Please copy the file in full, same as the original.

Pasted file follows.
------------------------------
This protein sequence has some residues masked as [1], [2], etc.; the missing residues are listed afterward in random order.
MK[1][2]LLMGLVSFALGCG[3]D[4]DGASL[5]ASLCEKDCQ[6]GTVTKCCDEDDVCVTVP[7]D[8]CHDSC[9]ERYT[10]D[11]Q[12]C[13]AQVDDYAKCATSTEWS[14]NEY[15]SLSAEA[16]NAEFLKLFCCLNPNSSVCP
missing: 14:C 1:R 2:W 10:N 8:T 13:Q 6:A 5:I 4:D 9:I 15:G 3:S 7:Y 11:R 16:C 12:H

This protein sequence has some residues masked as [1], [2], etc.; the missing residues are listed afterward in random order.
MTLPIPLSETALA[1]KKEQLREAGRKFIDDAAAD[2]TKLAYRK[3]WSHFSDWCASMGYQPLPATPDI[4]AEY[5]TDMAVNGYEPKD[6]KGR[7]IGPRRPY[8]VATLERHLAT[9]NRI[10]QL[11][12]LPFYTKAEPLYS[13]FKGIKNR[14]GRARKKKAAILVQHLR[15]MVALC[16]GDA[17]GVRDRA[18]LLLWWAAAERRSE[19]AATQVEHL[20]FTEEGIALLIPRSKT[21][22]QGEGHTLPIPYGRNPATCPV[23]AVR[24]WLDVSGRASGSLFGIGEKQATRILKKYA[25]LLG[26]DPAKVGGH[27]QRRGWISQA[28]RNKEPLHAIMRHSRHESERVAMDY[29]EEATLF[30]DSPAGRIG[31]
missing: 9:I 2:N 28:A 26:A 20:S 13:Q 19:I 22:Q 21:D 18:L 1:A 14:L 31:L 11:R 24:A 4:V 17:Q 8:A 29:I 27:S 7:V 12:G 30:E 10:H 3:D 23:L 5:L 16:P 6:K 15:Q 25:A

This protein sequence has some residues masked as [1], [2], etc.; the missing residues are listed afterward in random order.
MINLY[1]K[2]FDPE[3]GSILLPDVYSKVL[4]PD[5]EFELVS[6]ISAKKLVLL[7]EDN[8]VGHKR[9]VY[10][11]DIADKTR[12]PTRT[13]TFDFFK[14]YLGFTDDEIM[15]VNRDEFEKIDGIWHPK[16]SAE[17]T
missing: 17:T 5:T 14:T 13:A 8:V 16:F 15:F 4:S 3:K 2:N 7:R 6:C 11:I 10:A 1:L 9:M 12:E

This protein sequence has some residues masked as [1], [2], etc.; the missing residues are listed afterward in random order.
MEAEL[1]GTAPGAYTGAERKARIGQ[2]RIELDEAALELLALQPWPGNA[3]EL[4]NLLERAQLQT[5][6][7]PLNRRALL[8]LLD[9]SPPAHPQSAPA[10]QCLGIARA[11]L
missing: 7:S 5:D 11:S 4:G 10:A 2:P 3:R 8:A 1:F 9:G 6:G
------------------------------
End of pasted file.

This protein sequence has some residues masked as [1], [2], etc.; the missing residues are listed afterward in random order.
MK[1][2]LLMGLVSFALGCG[3]D[4]DGASL[5]ASLCEKDCQ[6]GTVTKCCDEDDVCVTVP[7]D[8]CHDSC[9]ERYT[10]D[11]Q[12]C[13]AQVDDYAKCATSTEWS[14]NEY[15]SLSAEA[16]NAEFLKLFCCLNPNSSVCP
missing: 14:C 1:R 2:W 10:N 8:T 13:Q 6:A 5:I 4:D 9:I 15:G 3:S 7:Y 11:R 16:C 12:H

This protein sequence has some residues masked as [1], [2], etc.; the missing residues are listed afterward in random order.
MTLPIPLSETALA[1]KKEQLREAGRKFIDDAAAD[2]TKLAYRK[3]WSHFSDWCASMGYQPLPATPDI[4]AEY[5]TDMAVNGYEPKD[6]KGR[7]IGPRRPY[8]VATLERHLAT[9]NRI[10]QL[11][12]LPFYTKAEPLYS[13]FKGIKNR[14]GRARKKKAAILVQHLR[15]MVALC[16]GDA[17]GVRDRA[18]LLLWWAAAERRSE[19]AATQVEHL[20]FTEEGIALLIPRSKT[21][22]QGEGHTLPIPYGRNPATCPV[23]AVR[24]WLDVSGRASGSLFGIGEKQATRILKKYA[25]LLG[26]DPAKVGGH[27]QRRGWISQA[28]RNKEPLHAIMRHSRHESERVAMDY[29]EEATLF[30]DSPAGRIG[31]
missing: 9:I 2:N 28:A 26:A 20:S 13:Q 19:I 22:Q 21:D 18:L 1:A 14:L 31:L 11:R 24:A 4:V 17:Q 8:A 29:I 27:S 7:V 12:G 30:E 10:H 3:D 23:L 5:L 16:P 6:K 15:Q 25:A

This protein sequence has some residues masked as [1], [2], etc.; the missing residues are listed afterward in random order.
MINLY[1]K[2]FDPE[3]GSILLPDVYSKVL[4]PD[5]EFELVS[6]ISAKKLVLL[7]EDN[8]VGHKR[9]VY[10][11]DIADKTR[12]PTRT[13]TFDFFK[14]YLGFTDDEIM[15]VNRDEFEKIDGIWHPK[16]SAE[17]T
missing: 17:T 5:T 14:T 13:A 8:V 16:F 15:F 4:S 3:K 2:N 7:R 6:C 11:I 10:A 1:L 9:M 12:E

This protein sequence has some residues masked as [1], [2], etc.; the missing residues are listed afterward in random order.
MEAEL[1]GTAPGAYTGAERKARIGQ[2]RIELDEAALELLALQPWPGNA[3]EL[4]NLLERAQLQT[5][6][7]PLNRRALL[8]LLD[9]SPPAHPQSAPA[10]QCLGIARA[11]L
missing: 7:S 5:D 11:S 4:G 10:A 2:P 3:R 8:A 1:F 9:G 6:G